It’s hard to know how much attention Don is paying, especially when he so often lies there with his eyes closed.  Sometimes I think he has gone to sleep but if I get up leave very quietly, he is as likely as not to open his eyes and say in astonishment, “Are you leaving?  Why?”

He has been keen for me to read David’s book “The Secret Code-Breakers of Central Bureau” but I know he finds it hard to follow the thread of anything for more than a few minutes, so when he closes his eyes I keep on reading, but thinking it is only for my own benefit.

So I was very surprised when I picked up the book today and started riffling through a few pages, he said, What about that woman who was the electrical engineer?  It was a chapter I had read last week, and is probably my favourite chapter in the whole book.  The chapter is called “Mrs Mac and her Girls in Green” and it tells of Florence Violet Mackenzie in Sydney who taught herself electrical wiring from books, wanted to become an electrical engineer but in an era when girls were not given apprenticeships this was not possible, got around the rules by opening her own business and apprenticing herself, then later realised a knowledge of Morse code would be helpful for the war effort and single-handedly set up a training facility for girls, which became highly regarded.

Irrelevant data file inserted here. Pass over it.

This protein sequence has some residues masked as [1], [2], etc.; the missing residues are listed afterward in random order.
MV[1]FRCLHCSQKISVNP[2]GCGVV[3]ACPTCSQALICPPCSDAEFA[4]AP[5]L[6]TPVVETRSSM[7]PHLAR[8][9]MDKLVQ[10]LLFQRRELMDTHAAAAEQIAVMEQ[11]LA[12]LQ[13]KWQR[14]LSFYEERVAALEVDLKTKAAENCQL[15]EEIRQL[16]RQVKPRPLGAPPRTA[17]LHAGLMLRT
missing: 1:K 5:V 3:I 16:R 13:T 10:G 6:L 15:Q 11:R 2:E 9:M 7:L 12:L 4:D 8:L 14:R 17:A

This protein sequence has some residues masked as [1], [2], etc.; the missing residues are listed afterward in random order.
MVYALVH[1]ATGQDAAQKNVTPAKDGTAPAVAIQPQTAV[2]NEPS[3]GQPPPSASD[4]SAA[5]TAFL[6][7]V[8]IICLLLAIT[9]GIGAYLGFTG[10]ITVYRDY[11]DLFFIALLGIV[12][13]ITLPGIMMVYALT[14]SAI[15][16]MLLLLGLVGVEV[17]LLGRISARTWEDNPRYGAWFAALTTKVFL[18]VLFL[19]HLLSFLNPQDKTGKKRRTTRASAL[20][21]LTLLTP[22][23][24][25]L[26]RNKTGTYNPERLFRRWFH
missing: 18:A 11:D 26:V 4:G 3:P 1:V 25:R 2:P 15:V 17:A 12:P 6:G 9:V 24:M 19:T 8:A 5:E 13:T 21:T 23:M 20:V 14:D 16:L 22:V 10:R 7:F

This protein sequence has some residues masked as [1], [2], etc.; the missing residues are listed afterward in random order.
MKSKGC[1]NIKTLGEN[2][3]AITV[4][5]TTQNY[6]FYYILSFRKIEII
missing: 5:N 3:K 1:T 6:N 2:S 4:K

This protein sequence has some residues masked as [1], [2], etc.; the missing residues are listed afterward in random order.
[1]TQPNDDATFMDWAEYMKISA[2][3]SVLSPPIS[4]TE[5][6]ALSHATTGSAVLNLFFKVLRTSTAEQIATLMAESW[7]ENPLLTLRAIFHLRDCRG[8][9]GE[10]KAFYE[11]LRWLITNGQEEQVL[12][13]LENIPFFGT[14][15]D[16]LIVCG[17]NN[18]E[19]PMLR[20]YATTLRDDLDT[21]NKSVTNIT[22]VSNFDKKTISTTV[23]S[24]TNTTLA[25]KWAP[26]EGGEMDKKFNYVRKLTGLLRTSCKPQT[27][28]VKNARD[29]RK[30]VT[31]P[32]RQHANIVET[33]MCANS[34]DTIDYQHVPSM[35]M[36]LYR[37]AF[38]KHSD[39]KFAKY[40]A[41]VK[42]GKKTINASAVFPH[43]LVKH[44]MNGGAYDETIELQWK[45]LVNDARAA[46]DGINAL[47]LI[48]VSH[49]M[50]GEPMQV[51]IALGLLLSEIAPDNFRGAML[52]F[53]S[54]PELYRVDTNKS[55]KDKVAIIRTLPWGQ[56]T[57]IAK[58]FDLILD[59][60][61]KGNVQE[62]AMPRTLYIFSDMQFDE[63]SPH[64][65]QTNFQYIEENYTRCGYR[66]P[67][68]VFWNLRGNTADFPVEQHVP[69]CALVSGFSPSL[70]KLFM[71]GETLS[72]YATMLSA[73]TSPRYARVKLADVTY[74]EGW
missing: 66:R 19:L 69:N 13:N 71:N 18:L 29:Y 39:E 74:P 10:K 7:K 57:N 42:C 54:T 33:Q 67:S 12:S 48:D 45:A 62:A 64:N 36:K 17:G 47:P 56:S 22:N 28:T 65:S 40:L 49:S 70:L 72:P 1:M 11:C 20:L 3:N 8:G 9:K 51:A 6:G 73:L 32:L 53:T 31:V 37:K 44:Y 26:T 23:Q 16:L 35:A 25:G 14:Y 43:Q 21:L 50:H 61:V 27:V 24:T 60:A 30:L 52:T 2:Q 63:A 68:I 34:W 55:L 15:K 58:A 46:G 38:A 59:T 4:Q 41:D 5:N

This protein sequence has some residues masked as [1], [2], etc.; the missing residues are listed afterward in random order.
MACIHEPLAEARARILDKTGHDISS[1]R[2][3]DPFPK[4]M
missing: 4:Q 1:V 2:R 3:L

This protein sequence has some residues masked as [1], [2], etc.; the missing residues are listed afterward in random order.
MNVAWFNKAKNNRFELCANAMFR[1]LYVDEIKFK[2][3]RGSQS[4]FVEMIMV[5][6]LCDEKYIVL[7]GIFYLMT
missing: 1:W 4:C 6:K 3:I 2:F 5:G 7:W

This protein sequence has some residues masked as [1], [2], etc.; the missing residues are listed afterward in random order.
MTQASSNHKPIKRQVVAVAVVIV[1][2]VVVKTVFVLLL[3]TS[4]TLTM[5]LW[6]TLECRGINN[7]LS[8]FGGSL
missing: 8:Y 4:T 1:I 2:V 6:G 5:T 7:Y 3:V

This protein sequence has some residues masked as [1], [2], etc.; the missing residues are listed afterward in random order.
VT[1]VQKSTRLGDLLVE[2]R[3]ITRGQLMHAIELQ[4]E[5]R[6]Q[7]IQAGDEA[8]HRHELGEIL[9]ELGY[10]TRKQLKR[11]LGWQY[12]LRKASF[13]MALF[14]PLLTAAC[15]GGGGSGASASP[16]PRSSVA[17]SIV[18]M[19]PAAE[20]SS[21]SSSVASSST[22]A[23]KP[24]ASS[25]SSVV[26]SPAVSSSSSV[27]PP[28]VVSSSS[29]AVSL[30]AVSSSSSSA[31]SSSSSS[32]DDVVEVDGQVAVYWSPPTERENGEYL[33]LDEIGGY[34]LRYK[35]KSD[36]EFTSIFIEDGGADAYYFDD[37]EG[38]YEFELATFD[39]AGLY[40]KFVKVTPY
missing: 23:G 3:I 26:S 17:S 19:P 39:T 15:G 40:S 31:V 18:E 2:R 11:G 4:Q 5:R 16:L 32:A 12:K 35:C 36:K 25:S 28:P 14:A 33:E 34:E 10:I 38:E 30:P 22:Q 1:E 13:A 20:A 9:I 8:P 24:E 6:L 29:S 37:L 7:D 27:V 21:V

That potted summary doesn’t do justice either to the chapter, or to the woman who should be a household word.  But it was wonderful that Don had understood enough to be impressed, and even more remarkable that he remembered it five days later.

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  1. Excellent news! As soon as our copy arrives, we will read about Mrs Mac. And will bring our copy north with us – we’re looking forward to seeing both of you soon! Love, Harriet and Bruce

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